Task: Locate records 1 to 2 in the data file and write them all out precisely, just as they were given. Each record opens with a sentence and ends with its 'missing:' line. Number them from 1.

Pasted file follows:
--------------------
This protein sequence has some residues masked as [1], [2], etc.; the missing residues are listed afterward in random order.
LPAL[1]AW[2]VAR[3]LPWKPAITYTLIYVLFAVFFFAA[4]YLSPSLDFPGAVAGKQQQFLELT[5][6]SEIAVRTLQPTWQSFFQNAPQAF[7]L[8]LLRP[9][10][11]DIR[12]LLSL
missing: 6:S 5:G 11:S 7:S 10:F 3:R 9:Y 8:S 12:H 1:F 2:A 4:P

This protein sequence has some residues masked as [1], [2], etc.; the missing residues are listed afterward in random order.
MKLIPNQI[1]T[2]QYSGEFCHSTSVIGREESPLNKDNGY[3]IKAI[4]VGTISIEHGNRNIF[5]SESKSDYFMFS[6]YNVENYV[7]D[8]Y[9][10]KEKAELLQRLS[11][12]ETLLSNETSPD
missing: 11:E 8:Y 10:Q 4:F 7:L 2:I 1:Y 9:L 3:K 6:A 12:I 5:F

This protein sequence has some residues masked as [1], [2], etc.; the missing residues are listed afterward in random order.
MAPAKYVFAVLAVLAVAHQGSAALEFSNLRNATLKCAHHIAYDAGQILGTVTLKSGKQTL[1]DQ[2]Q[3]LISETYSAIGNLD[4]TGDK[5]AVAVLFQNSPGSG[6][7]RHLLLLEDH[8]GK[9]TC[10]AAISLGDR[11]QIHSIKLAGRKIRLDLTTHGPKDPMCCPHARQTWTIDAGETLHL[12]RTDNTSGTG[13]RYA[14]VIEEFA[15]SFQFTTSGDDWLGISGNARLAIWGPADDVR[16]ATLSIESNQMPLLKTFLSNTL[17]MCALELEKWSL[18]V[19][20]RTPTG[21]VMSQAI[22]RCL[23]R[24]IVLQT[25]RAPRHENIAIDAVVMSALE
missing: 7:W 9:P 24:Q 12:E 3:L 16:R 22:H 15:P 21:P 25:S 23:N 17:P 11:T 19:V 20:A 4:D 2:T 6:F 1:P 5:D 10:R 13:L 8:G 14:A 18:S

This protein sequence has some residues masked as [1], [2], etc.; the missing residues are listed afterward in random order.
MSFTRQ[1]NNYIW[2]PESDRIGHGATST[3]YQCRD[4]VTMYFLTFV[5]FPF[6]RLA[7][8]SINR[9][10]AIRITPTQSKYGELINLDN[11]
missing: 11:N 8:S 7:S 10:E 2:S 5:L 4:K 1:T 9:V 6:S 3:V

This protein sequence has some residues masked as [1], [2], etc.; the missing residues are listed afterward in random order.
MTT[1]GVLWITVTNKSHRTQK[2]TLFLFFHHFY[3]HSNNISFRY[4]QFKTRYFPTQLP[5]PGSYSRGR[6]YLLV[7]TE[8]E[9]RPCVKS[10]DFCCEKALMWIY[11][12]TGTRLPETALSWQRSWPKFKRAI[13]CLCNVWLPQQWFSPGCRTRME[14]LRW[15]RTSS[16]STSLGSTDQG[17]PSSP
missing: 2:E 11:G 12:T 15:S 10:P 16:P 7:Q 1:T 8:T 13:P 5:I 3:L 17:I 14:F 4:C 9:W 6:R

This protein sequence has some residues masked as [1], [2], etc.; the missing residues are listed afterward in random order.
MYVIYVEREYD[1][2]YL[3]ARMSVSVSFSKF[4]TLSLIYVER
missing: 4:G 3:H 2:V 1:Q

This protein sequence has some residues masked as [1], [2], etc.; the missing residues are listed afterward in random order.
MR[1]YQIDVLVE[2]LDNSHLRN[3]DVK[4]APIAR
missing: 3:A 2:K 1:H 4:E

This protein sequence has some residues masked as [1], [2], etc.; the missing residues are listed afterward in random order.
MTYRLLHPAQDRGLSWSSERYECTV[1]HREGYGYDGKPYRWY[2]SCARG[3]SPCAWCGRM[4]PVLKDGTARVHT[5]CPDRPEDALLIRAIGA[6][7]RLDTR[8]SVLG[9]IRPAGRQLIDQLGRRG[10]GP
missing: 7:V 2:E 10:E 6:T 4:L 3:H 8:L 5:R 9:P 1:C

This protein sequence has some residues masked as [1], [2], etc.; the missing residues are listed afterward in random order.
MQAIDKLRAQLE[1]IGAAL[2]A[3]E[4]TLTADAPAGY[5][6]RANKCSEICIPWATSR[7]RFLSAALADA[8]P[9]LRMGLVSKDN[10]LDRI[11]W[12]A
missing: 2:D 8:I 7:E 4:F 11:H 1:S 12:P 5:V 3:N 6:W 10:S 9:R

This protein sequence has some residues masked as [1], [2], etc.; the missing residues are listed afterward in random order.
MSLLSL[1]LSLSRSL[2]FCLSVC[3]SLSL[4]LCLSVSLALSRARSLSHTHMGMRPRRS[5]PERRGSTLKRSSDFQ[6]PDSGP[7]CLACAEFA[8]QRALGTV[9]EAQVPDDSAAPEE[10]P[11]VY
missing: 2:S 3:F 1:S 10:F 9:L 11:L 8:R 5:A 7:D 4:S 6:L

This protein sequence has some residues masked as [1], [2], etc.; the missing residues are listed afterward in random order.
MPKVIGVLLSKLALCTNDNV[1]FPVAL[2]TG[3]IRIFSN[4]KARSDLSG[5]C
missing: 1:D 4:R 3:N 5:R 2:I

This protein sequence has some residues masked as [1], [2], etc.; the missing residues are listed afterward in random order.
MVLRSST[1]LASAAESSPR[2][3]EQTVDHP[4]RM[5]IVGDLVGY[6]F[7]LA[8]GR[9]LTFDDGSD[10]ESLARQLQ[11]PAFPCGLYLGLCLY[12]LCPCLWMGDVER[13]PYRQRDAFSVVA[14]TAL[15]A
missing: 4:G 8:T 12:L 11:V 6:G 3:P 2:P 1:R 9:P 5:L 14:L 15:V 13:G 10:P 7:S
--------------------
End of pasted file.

This protein sequence has some residues masked as [1], [2], etc.; the missing residues are listed afterward in random order.
LPAL[1]AW[2]VAR[3]LPWKPAITYTLIYVLFAVFFFAA[4]YLSPSLDFPGAVAGKQQQFLELT[5][6]SEIAVRTLQPTWQSFFQNAPQAF[7]L[8]LLRP[9][10][11]DIR[12]LLSL
missing: 6:S 5:G 11:S 7:S 10:F 3:R 9:Y 8:S 12:H 1:F 2:A 4:P

This protein sequence has some residues masked as [1], [2], etc.; the missing residues are listed afterward in random order.
MKLIPNQI[1]T[2]QYSGEFCHSTSVIGREESPLNKDNGY[3]IKAI[4]VGTISIEHGNRNIF[5]SESKSDYFMFS[6]YNVENYV[7]D[8]Y[9][10]KEKAELLQRLS[11][12]ETLLSNETSPD
missing: 11:E 8:Y 10:Q 4:F 7:L 2:I 1:Y 9:L 3:K 6:A 12:I 5:F